Dow sinks 1,000 points on alarm over virus spreading in United States


By Medha Singh and Sanjana Shivdas

March 5 (Reuters) - Wall Street's losses deepened and the Dow Jones Industrials shed 1,000 points in afternoon trading on Thursday as death toll in the United States rose to 11 and travel related stocks took a severe beating.

Technology giants Alphabet Inc GOOGL.O, Inc AMZN.O, Facebook Inc FB.O and Microsoft Corp MSFT.O recommended their employees in Seattle work from home.

The state of California declared an emergency, a day after U.S. lawmakers approved an $8.3 billion bill to combat the outbreak.

Investors dumped stocks and rushed to the safe havens, boosting gold prices by 1.8% and pushing the yield on the benchmark 10-year U.S. Treasury to a record low. US/

"With bonds surging and yields at historic lows, concerns are we will get some kind of economic slowdown and it may be worse than initially factored in," said Andre Bakhos, managing director at New Vines Capital LLC in Bernardsville, New Jersey.

As virus cripples travel demand, the International Air Transport Association flagged a potential $113 billion hit to global airline travel, sending the S&P 1500 Airlines Index .SPCOMAIR down 8.1%.

Carrier Southwest LUV.N issued a revenue warning, while United Airlines UAL.O and JetBlue Airways JBLU.O cut flights and implemented cost controls.

Cruise operators Carnival Corp CCL.N, Royal Caribbean Cruises RCL.N and Norwegian Cruise Line Holdings NCLH.N sunk between 14% and 17% as health officials screened people on a ship linked to a person's death in California.

The CBOE Volatility index .VIX, Wall Street's fear gauge, jumped 8.2 points to 40.14.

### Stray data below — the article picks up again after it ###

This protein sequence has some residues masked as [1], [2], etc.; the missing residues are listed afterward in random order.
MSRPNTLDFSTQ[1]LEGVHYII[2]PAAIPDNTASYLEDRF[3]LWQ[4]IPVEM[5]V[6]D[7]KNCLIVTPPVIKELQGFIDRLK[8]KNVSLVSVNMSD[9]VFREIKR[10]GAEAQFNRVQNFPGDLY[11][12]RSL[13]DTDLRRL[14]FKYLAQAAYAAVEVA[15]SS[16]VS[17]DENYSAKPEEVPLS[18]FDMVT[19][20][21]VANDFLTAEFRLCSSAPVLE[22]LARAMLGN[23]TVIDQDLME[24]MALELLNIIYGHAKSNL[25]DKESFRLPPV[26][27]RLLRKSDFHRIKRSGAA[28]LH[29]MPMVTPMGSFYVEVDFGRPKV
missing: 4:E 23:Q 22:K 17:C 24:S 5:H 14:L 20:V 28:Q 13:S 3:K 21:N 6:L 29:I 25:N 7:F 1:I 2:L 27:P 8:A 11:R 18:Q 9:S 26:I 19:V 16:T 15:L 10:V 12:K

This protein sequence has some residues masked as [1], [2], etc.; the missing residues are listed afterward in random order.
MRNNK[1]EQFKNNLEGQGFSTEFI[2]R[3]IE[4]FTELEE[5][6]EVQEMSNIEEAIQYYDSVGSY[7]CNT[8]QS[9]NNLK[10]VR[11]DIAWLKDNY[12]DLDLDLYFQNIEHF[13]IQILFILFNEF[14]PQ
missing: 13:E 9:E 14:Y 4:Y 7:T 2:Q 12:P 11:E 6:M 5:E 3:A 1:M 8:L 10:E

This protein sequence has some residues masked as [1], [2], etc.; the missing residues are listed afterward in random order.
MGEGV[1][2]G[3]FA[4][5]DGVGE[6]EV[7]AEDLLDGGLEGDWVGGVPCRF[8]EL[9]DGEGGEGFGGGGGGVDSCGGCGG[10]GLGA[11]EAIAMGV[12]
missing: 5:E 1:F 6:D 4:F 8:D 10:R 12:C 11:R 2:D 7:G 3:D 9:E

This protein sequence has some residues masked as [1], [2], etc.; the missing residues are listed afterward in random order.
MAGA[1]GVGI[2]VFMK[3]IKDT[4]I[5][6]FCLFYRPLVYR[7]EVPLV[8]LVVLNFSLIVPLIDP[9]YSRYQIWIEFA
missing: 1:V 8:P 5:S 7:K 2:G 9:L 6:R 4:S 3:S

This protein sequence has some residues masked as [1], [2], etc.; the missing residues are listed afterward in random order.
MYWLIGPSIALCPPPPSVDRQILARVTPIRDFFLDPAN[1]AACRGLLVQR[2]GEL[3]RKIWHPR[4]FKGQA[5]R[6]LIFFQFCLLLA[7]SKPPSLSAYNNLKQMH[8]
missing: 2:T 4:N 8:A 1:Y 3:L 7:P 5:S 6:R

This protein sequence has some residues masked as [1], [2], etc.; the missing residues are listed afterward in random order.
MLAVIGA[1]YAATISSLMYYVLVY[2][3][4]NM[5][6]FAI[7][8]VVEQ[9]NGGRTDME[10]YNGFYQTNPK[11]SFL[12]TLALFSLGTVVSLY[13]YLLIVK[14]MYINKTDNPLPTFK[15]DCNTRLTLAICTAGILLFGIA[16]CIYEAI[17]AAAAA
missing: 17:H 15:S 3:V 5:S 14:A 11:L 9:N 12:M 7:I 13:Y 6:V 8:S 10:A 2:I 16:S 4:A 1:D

At 1:20 p.m. ET, the Dow Jones Industrial Average .DJI was down 1,018.93 points, or 3.76%, at 26,071.93, the S&P 500 .SPX was down 114.27 points, or 3.65%, at 3,015.85. The Nasdaq Composite .IXIC was down 284.86 points, or 3.16%, at 8,733.23.

All the major S&P sectors were in the red with a 5.3% fall in the interest-rate sensitive financials sector .SPSY weighing the most.

The benchmark index, which fell almost 12% last week, its worst since the 2008 financial crisis, had recovered some poise on Wednesday on Joe Biden's surge in the Democratic primaries.

The index, however, is still about 11% below its record close on Feb. 19.

The Labor Department's data showed weekly jobless claims fell last week, indicating resilience in the domestic economy. However, analysts remained skeptical about the future.

"If we are headed towards a recession or if you are seeing pressure on travel and tourism, I would expect the jobless claims to worsen over the next few weeks," said Mike Bailey, director of research at FBB Capital Partners in Bethesda, Maryland.

All eyes will now be on the crucial non-farm payrolls report on Friday.

Declining issues outnumbered advancers for a 6.23-to-1 ratio on the NYSE and for a 4.76-to-1 ratio on the Nasdaq.

The S&P index recorded eight new 52-week highs and 71 new lows, while the Nasdaq recorded 24 new highs and 253 new lows.

(Reporting by Medha Singh and Sanjana Shivdas in Bengaluru; Editing by Patrick Graham and Arun Koyyur)

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The views and opinions expressed herein are the views and opinions of the author and do not necessarily reflect those of Nasdaq, Inc.


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